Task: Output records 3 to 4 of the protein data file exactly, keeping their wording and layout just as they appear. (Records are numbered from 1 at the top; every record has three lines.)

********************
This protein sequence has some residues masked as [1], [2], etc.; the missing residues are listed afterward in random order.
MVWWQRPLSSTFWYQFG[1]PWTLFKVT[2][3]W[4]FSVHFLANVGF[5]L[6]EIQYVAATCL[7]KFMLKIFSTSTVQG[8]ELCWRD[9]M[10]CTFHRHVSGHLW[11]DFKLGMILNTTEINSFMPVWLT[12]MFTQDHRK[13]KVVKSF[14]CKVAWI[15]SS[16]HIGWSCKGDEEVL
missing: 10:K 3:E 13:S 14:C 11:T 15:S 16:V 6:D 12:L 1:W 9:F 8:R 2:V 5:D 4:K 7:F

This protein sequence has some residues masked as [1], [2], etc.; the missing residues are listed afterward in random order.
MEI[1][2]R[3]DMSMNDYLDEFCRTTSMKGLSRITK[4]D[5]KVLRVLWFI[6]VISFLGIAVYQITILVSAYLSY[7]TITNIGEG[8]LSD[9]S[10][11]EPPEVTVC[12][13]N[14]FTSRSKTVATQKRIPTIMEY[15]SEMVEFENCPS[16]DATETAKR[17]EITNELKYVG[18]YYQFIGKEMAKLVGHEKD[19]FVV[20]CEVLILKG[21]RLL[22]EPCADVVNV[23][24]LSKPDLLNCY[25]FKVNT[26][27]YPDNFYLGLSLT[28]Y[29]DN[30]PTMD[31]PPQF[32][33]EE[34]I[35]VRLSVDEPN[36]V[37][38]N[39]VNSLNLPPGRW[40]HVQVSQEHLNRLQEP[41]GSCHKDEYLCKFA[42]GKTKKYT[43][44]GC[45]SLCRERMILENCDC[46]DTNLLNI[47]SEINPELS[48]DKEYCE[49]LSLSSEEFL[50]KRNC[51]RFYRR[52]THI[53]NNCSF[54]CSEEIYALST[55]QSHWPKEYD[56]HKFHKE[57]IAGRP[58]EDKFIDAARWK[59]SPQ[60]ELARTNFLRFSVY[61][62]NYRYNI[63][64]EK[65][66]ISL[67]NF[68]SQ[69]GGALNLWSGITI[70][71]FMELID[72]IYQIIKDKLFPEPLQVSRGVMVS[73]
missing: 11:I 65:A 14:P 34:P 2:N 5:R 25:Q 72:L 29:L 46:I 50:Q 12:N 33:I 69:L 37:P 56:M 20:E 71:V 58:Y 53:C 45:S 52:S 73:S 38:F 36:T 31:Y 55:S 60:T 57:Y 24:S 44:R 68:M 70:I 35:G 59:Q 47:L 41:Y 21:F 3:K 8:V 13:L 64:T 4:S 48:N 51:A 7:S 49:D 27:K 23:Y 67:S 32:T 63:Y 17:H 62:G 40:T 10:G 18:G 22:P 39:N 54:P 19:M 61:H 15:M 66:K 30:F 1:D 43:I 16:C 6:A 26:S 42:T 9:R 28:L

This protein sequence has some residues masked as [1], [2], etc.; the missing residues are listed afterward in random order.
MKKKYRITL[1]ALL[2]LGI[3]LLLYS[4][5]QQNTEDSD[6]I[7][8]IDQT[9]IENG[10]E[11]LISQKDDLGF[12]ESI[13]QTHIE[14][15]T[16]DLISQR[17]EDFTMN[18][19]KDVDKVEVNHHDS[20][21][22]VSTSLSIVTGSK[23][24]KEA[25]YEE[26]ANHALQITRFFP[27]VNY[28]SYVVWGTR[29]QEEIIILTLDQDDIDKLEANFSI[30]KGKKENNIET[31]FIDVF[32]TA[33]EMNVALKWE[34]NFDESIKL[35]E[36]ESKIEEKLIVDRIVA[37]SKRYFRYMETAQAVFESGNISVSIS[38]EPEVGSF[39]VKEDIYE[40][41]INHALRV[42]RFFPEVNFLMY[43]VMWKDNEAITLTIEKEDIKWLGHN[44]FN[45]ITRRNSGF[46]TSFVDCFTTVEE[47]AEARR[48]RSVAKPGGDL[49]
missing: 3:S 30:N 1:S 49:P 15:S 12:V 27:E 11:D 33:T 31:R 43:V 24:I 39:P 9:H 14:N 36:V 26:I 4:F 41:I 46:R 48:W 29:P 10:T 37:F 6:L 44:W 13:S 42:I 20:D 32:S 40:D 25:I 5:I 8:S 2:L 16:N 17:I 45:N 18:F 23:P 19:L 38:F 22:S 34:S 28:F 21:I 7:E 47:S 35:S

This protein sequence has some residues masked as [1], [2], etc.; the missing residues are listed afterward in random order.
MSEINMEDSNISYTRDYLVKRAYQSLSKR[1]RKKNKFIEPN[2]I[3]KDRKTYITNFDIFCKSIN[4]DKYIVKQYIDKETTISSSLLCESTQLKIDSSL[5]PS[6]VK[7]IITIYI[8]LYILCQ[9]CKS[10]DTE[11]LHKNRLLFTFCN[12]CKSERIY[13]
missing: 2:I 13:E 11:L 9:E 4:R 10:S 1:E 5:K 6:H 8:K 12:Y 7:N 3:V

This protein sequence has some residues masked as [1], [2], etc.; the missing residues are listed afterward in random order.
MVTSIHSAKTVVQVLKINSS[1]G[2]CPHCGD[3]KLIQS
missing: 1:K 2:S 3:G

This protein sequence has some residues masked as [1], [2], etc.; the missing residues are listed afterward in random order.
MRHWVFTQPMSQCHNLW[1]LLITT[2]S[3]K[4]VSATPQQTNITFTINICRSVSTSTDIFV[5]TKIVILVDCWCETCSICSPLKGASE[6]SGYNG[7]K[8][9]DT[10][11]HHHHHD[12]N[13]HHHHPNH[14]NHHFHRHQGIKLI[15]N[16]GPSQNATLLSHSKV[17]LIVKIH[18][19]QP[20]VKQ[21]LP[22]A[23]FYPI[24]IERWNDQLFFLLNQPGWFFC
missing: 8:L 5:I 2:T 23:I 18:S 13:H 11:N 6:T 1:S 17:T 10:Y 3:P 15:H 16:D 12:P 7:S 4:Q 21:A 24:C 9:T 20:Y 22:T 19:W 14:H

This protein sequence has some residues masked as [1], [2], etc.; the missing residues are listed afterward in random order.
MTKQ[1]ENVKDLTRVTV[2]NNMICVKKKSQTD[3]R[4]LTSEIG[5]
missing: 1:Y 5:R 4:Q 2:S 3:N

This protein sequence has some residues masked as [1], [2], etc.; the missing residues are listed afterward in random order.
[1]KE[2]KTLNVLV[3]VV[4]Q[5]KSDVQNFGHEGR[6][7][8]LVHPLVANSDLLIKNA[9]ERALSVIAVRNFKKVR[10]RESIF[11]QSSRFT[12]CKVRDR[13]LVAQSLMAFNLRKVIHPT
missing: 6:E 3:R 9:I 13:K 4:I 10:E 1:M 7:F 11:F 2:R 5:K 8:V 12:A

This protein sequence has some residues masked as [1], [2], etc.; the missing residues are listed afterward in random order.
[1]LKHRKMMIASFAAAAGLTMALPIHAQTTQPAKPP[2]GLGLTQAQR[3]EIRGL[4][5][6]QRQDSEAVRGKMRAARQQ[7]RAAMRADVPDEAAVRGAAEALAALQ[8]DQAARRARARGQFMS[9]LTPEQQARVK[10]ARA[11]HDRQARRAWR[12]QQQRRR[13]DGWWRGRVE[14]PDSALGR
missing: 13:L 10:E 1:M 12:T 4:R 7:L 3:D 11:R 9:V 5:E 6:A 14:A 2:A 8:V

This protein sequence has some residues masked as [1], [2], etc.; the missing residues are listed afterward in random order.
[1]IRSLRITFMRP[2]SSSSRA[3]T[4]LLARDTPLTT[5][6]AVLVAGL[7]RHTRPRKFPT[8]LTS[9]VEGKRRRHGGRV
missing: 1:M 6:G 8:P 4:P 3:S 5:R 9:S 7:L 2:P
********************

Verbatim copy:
This protein sequence has some residues masked as [1], [2], etc.; the missing residues are listed afterward in random order.
MKKKYRITL[1]ALL[2]LGI[3]LLLYS[4][5]QQNTEDSD[6]I[7][8]IDQT[9]IENG[10]E[11]LISQKDDLGF[12]ESI[13]QTHIE[14][15]T[16]DLISQR[17]EDFTMN[18][19]KDVDKVEVNHHDS[20][21][22]VSTSLSIVTGSK[23][24]KEA[25]YEE[26]ANHALQITRFFP[27]VNY[28]SYVVWGTR[29]QEEIIILTLDQDDIDKLEANFSI[30]KGKKENNIET[31]FIDVF[32]TA[33]EMNVALKWE[34]NFDESIKL[35]E[36]ESKIEEKLIVDRIVA[37]SKRYFRYMETAQAVFESGNISVSIS[38]EPEVGSF[39]VKEDIYE[40][41]INHALRV[42]RFFPEVNFLMY[43]VMWKDNEAITLTIEKEDIKWLGHN[44]FN[45]ITRRNSGF[46]TSFVDCFTTVEE[47]AEARR[48]RSVAKPGGDL[49]
missing: 3:S 30:N 1:S 49:P 15:S 12:V 27:E 11:D 33:T 31:R 43:V 24:I 39:P 9:H 14:N 36:V 26:I 4:F 41:I 46:R 48:W 29:P 10:T 37:F 6:L 44:W 13:S 42:I 20:D 32:S 40:D 25:I 5:I 8:S 2:L 16:N 17:I 45:N 18:F 23:P 19:L 38:F 22:S 34:S 28:F 21:I 7:E 47:S 35:S

This protein sequence has some residues masked as [1], [2], etc.; the missing residues are listed afterward in random order.
MSEINMEDSNISYTRDYLVKRAYQSLSKR[1]RKKNKFIEPN[2]I[3]KDRKTYITNFDIFCKSIN[4]DKYIVKQYIDKETTISSSLLCESTQLKIDSSL[5]PS[6]VK[7]IITIYI[8]LYILCQ[9]CKS[10]DTE[11]LHKNRLLFTFCN[12]CKSERIY[13]
missing: 2:I 13:E 11:L 9:E 4:R 10:S 1:E 5:K 6:H 8:K 12:Y 7:N 3:V